BAGHDAD, Iraq (CNN) -- After heated arguments, the Iraqi parliament turned down the first draft of a bill Saturday that would have allowed foreign troops, including British forces, to remain in Iraq after the U.N. mandate expires on December 31.
A British soldier attends an Iraqi army training session Thursday in Iraq's Basra province.
Kurdish legislator Mahmoud Othman said the measure was sent back to Iraqi Cabinet members for reworking before resubmitting it to lawmakers. There is no parliamentary deadline for the measure to pass.
The bill does not apply to U.S. troops because the United States last month reached a Status of Forces Agreement with the Iraqi government that calls for American troops to leave Iraqi cities by June 2009, and to be out of Iraq by the end of 2011.
But after December 31 other foreign troops would not be authorized to remain in Iraq. This could cause a problem for Britain, which has the second-largest number of troops in Iraq after the United States.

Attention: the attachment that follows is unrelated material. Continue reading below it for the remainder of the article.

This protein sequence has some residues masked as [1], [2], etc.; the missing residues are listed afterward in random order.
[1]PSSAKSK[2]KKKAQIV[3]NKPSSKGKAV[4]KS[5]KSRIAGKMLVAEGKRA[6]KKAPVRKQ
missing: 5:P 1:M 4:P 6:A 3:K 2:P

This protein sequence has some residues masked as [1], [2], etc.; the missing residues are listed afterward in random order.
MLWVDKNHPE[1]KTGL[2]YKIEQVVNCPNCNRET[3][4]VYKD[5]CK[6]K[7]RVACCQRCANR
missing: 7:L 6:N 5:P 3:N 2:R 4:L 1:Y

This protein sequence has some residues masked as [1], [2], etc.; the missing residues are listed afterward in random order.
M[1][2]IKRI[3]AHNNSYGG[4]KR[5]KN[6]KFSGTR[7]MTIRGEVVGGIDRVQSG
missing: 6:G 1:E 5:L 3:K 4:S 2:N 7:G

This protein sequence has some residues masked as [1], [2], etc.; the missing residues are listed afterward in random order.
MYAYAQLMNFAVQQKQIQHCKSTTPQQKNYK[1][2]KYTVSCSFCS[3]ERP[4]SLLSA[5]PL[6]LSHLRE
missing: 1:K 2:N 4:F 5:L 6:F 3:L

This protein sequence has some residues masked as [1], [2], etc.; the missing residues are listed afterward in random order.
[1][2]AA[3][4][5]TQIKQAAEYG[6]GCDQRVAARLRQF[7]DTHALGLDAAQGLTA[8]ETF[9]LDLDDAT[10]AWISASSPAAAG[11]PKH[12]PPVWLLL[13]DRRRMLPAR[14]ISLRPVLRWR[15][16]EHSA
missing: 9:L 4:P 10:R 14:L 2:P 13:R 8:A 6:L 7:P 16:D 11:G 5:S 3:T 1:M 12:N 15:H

Britain was the leading U.S. ally during the invasion of Iraq and still has about 4,000 troops based outside the southern city of Basra. Five other nations -- Albania, Australia, El Salvador, Estonia and Romania -- have a total of fewer than 2,000 troops Iraq, according to the Multi-National Force-Iraq Web site.
British troops will begin leaving Iraq in May 2009, Prime Minister Gordon Brown said in a joint statement with Iraqi Prime Minister Nuri al-Maliki during a visit to Iraq on Wednesday. Watch the planning to withdraw U.S. forces from Iraq »
Othman said some legislators argued that the bill had not been assigned to committees, as is the custom before a measure's first reading. The session became so contentious that the speaker threatened to resign, lawmakers said.
Lawmakers will take a holiday break for Christmas and New Year but could be called back into session by the parliament speaker, Othman said. Watch Britain's PM talk on withdrawing UK troops »
Wrangling over the bill on non-U.S. troops began Wednesday when the first reading took place.
CNN's Jomana Karadsheh contributed to this report.